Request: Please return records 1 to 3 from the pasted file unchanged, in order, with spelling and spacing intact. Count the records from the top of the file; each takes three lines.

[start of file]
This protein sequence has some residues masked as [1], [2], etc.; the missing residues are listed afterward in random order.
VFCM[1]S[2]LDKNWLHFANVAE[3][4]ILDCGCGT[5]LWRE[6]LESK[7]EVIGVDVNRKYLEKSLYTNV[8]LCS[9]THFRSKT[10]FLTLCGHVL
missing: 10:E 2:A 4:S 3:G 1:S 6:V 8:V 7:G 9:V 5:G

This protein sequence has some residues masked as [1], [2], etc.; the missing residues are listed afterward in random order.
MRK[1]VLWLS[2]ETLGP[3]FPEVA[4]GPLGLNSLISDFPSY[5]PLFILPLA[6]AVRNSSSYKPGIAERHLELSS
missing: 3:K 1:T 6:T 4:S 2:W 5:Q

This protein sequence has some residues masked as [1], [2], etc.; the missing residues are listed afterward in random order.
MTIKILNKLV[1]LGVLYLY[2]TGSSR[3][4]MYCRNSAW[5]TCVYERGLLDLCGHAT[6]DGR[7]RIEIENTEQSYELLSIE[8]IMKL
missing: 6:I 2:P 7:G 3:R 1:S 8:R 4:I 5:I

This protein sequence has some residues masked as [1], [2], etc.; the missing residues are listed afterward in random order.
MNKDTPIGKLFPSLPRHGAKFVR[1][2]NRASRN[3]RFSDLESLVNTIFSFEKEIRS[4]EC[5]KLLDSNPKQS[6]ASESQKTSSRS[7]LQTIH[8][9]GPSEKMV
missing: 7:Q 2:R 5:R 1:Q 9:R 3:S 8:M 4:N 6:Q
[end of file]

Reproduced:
This protein sequence has some residues masked as [1], [2], etc.; the missing residues are listed afterward in random order.
VFCM[1]S[2]LDKNWLHFANVAE[3][4]ILDCGCGT[5]LWRE[6]LESK[7]EVIGVDVNRKYLEKSLYTNV[8]LCS[9]THFRSKT[10]FLTLCGHVL
missing: 10:E 2:A 4:S 3:G 1:S 6:V 8:V 7:G 9:V 5:G

This protein sequence has some residues masked as [1], [2], etc.; the missing residues are listed afterward in random order.
MRK[1]VLWLS[2]ETLGP[3]FPEVA[4]GPLGLNSLISDFPSY[5]PLFILPLA[6]AVRNSSSYKPGIAERHLELSS
missing: 3:K 1:T 6:T 4:S 2:W 5:Q

This protein sequence has some residues masked as [1], [2], etc.; the missing residues are listed afterward in random order.
MTIKILNKLV[1]LGVLYLY[2]TGSSR[3][4]MYCRNSAW[5]TCVYERGLLDLCGHAT[6]DGR[7]RIEIENTEQSYELLSIE[8]IMKL
missing: 6:I 2:P 7:G 3:R 1:S 8:R 4:I 5:I